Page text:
The story you are about to read is one that has been, for the last 70 years, left to wither in the hearts of those few who recall it. Of the twelve of us present that day, only I remain, and my own end is rapidly approaching. I write this tale with shaky hand solely in order to console myself in my final moments, and I hope anyone who may discover this document will refrain from judgement upon me or my comrades until the end.
I distinctly recall sitting in a tent with my fellow soldiers just outside of Berlin, huddling around a shortwave radio and listening to the trials of our nation’s greatest foes. They feigned insanity, pled guilty, gave harrowing accounts of every detail and every single crime committed by their hand or under their watch. My favorites, however, were the ones who pled innocent; the ones who said, “I was just following orders”.
The town of Hallowroots is the sort of place that you enter, flee, and somehow end up returning to despite a lifelong promise to never go back. It has an unfortunate reputation amongst a lot of people as a death sentence, but if you’re going to someone’s house to audit them you need to be aware of threats no matter the nature. Everyone here who does audits will have had guns, knives, and much more, pointed at them. It’s no different with Hallowroots, except that the things pointed at you will be a lot stranger. But Hallowroots is also kind of heartening. Like I’ve said to many other employees here; plenty of people live long lives there and a shocking number of them just adapt to the weirdness. It’s nice to see what people can just get over with enough time.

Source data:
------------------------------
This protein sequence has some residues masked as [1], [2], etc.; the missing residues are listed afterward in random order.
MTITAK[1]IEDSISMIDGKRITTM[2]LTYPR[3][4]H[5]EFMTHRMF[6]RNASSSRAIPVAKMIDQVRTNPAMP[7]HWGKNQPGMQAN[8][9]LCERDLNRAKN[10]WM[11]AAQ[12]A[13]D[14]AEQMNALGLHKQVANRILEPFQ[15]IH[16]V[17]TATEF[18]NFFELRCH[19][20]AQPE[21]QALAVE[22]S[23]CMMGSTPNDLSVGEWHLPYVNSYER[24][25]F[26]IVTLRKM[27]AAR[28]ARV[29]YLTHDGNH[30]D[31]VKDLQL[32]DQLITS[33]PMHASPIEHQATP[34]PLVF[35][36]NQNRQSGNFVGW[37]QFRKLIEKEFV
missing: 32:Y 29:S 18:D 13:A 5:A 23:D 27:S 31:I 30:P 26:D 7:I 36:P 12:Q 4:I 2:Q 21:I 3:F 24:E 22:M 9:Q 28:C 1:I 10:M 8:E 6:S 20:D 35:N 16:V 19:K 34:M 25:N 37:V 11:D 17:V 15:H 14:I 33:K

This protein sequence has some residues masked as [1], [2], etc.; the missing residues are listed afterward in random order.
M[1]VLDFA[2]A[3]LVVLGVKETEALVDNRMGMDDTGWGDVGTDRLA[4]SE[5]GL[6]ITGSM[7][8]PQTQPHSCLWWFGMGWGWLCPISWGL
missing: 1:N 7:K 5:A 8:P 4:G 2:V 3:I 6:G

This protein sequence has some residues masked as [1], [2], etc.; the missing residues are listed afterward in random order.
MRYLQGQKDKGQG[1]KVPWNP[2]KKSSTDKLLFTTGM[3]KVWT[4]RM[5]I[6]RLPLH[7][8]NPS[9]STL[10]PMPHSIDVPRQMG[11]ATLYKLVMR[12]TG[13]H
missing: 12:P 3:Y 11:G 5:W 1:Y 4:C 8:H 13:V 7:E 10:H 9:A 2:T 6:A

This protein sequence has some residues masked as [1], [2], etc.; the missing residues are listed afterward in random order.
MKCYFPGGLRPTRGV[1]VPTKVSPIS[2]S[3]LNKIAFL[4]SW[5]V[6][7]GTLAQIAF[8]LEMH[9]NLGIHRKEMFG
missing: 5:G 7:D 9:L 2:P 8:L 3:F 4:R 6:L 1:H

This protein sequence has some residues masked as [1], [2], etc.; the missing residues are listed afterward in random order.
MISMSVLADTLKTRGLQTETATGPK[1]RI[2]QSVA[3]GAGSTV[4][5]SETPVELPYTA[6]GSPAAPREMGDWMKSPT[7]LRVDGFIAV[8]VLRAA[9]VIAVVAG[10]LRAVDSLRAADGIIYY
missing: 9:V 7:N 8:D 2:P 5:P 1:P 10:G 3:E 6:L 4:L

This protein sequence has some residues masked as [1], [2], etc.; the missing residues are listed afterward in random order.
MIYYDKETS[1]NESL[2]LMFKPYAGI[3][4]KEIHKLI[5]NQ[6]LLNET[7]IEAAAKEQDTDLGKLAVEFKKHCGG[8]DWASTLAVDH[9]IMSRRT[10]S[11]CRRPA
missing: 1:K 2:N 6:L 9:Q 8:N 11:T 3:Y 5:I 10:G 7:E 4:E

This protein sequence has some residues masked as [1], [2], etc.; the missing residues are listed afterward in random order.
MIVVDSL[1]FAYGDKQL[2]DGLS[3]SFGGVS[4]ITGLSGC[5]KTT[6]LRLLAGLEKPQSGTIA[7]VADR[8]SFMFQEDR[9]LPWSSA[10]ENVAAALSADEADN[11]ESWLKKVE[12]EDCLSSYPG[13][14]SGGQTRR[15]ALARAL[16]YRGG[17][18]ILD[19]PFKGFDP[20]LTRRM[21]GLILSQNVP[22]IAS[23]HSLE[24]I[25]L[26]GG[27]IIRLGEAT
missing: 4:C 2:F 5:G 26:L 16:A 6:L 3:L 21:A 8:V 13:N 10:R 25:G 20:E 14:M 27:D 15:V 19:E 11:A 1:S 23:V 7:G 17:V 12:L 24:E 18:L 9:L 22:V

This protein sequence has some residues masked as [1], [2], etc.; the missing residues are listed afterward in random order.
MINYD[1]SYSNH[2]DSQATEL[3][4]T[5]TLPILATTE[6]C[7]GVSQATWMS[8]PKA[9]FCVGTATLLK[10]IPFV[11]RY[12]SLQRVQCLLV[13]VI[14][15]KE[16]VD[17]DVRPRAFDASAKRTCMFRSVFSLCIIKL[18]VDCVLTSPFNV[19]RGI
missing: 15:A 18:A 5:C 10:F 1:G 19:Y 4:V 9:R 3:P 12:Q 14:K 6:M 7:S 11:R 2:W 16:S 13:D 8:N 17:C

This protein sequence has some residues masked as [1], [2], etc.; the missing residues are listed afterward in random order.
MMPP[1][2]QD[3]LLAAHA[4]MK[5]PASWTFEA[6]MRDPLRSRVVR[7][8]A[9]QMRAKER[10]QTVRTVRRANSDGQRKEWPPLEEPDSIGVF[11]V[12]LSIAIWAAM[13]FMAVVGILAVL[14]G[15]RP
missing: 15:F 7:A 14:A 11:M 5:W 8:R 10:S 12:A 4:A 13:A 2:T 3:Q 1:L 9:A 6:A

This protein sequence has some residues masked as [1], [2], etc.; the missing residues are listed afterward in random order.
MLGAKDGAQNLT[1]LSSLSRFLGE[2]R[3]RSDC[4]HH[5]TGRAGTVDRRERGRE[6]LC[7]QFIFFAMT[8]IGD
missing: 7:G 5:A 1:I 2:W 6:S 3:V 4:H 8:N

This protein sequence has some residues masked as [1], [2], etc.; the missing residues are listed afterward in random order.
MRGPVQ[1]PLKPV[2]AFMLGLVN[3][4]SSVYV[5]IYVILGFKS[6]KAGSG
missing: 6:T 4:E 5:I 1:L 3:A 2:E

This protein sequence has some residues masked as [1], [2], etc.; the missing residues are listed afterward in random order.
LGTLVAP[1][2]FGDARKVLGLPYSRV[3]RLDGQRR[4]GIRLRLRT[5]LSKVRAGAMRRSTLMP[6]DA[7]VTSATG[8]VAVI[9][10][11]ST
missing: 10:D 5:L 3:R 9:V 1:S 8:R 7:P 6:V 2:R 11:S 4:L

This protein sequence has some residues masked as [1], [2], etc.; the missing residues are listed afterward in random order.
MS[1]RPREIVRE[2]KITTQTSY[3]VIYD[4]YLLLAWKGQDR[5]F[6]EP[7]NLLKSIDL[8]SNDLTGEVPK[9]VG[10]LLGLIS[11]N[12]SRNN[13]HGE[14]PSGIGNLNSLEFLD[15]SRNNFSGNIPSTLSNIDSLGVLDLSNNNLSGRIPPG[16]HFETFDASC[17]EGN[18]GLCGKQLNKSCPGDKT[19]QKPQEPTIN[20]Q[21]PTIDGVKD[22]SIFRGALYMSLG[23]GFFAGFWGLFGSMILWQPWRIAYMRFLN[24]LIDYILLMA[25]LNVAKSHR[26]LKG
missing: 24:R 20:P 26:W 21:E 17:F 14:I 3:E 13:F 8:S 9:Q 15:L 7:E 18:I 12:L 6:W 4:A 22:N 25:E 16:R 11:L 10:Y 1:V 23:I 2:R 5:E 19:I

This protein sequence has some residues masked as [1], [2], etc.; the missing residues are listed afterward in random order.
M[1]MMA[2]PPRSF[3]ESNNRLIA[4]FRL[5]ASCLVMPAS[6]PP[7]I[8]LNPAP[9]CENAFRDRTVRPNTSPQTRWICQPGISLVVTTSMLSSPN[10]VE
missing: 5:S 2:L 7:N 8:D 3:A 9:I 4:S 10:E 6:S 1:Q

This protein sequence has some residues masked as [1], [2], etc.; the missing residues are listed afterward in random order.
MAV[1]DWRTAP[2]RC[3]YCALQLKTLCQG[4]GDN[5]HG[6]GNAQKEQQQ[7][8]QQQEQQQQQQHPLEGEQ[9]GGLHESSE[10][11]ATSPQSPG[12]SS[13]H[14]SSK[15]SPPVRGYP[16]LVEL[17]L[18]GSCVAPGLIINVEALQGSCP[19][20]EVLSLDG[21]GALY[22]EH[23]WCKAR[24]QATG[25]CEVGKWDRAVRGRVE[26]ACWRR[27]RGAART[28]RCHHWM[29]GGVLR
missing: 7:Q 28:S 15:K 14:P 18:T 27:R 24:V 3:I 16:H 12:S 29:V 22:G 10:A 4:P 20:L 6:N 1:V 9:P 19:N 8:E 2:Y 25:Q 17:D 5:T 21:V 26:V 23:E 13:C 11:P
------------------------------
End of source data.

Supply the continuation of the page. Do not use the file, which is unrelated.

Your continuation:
Still, none of you young folk want to hear about that. You want to know all the gory details. I’ve worked for a long time at the IRS and I’ve had my fair share of crazy stories but people only really want to know about my experiences at this specific town. Maybe it was the way Annie Davies came back after trying to audit Intra Inc., or maybe it’s the fact that most of you have snuck a peak at how much the DoD is paying Intra Inc. for a ‘secrecy clause’. I’d like to remind you, by the way, that doing so is a federal crime. Still I’m not here to chide you—Hallowroots is a poorly kept secret—but when I finally retire I’d like you have an understanding of what Hallowroots truly is.